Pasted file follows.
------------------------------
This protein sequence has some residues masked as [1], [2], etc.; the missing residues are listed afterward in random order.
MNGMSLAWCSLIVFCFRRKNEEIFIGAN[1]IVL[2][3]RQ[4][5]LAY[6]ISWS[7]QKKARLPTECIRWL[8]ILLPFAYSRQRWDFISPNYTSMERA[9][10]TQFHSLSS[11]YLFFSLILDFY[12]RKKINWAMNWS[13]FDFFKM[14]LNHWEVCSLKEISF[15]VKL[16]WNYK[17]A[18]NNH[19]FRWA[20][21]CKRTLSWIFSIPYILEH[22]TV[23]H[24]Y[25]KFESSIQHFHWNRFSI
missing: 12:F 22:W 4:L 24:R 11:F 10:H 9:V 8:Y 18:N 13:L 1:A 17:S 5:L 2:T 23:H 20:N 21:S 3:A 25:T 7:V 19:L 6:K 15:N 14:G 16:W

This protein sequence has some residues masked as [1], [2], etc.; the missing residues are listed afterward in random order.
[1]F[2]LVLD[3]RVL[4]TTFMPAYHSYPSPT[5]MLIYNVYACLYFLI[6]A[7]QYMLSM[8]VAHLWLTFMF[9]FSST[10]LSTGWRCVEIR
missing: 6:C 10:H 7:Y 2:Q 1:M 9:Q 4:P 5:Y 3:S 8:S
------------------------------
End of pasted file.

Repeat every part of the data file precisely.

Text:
This protein sequence has some residues masked as [1], [2], etc.; the missing residues are listed afterward in random order.
MNGMSLAWCSLIVFCFRRKNEEIFIGAN[1]IVL[2][3]RQ[4][5]LAY[6]ISWS[7]QKKARLPTECIRWL[8]ILLPFAYSRQRWDFISPNYTSMERA[9][10]TQFHSLSS[11]YLFFSLILDFY[12]RKKINWAMNWS[13]FDFFKM[14]LNHWEVCSLKEISF[15]VKL[16]WNYK[17]A[18]NNH[19]FRWA[20][21]CKRTLSWIFSIPYILEH[22]TV[23]H[24]Y[25]KFESSIQHFHWNRFSI
missing: 12:F 22:W 4:L 24:R 11:F 10:H 9:V 8:Y 18:N 13:L 1:A 17:S 5:L 2:T 23:H 20:N 21:S 3:A 25:T 7:V 19:L 6:K 15:N 14:G 16:W

This protein sequence has some residues masked as [1], [2], etc.; the missing residues are listed afterward in random order.
[1]F[2]LVLD[3]RVL[4]TTFMPAYHSYPSPT[5]MLIYNVYACLYFLI[6]A[7]QYMLSM[8]VAHLWLTFMF[9]FSST[10]LSTGWRCVEIR
missing: 6:C 10:H 7:Y 2:Q 1:M 9:Q 4:P 5:Y 3:S 8:S